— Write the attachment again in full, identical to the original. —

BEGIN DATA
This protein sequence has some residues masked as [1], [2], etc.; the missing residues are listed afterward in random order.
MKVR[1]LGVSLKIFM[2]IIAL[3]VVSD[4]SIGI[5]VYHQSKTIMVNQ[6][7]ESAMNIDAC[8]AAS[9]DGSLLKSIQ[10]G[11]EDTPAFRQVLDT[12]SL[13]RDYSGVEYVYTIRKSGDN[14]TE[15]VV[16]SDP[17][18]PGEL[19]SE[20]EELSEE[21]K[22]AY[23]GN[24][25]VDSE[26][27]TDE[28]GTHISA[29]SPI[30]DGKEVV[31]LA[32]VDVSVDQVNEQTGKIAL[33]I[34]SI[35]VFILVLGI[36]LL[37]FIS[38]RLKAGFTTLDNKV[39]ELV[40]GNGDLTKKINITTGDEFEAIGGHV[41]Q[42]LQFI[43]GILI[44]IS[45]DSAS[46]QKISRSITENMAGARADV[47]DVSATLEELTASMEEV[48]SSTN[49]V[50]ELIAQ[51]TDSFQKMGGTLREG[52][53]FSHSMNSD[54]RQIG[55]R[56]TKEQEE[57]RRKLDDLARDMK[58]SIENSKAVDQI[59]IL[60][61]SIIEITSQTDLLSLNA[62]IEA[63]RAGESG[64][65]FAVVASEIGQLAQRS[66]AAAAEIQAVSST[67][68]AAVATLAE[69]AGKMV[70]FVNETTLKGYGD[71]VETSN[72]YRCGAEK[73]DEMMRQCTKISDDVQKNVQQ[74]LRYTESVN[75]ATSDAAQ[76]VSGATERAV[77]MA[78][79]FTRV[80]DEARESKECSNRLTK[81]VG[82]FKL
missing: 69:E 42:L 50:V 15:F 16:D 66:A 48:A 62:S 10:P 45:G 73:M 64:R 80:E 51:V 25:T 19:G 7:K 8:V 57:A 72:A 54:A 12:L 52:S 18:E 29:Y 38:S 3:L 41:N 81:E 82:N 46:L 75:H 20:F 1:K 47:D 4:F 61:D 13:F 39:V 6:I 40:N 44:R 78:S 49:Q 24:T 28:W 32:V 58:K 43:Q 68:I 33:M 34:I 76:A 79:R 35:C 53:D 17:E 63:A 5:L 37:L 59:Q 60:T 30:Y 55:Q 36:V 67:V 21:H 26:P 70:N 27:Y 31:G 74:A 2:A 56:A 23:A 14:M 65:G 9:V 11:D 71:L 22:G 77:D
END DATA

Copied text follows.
This protein sequence has some residues masked as [1], [2], etc.; the missing residues are listed afterward in random order.
MKVR[1]LGVSLKIFM[2]IIAL[3]VVSD[4]SIGI[5]VYHQSKTIMVNQ[6][7]ESAMNIDAC[8]AAS[9]DGSLLKSIQ[10]G[11]EDTPAFRQVLDT[12]SL[13]RDYSGVEYVYTIRKSGDN[14]TE[15]VV[16]SDP[17][18]PGEL[19]SE[20]EELSEE[21]K[22]AY[23]GN[24][25]VDSE[26][27]TDE[28]GTHISA[29]SPI[30]DGKEVV[31]LA[32]VDVSVDQVNEQTGKIAL[33]I[34]SI[35]VFILVLGI[36]LL[37]FIS[38]RLKAGFTTLDNKV[39]ELV[40]GNGDLTKKINITTGDEFEAIGGHV[41]Q[42]LQFI[43]GILI[44]IS[45]DSAS[46]QKISRSITENMAGARADV[47]DVSATLEELTASMEEV[48]SSTN[49]V[50]ELIAQ[51]TDSFQKMGGTLREG[52][53]FSHSMNSD[54]RQIG[55]R[56]TKEQEE[57]RRKLDDLARDMK[58]SIENSKAVDQI[59]IL[60][61]SIIEITSQTDLLSLNA[62]IEA[63]RAGESG[64][65]FAVVASEIGQLAQRS[66]AAAAEIQAVSST[67][68]AAVATLAE[69]AGKMV[70]FVNETTLKGYGD[71]VETSN[72]YRCGAEK[73]DEMMRQCTKISDDVQKNVQQ[74]LRYTESVN[75]ATSDAAQ[76]VSGATERAV[77]MA[78][79]FTRV[80]DEARESKECSNRLTK[81]VG[82]FKL
missing: 69:E 42:L 50:V 15:F 16:D 66:A 48:A 62:S 10:P 45:G 73:M 64:R 80:E 51:V 25:T 19:G 7:K 8:V 57:A 72:A 54:A 12:L 52:S 18:E 29:Y 38:S 3:L 41:N 81:E 82:N 46:L 75:H 20:F 1:K 47:D 4:F 61:D 13:F 39:V 6:I 40:N 44:R 78:S 49:Q 24:T 28:W 32:V 58:K 43:Q 68:I 33:M 34:I 76:A 79:R 35:C 53:D 17:E 63:A 5:L 37:L 59:Q 60:T 30:Y 55:Q 36:V 67:V 21:H 26:P 70:N 27:Y 31:G 74:A 2:A 56:A 23:A 14:M 65:G 9:V 11:D 71:L 22:G 77:D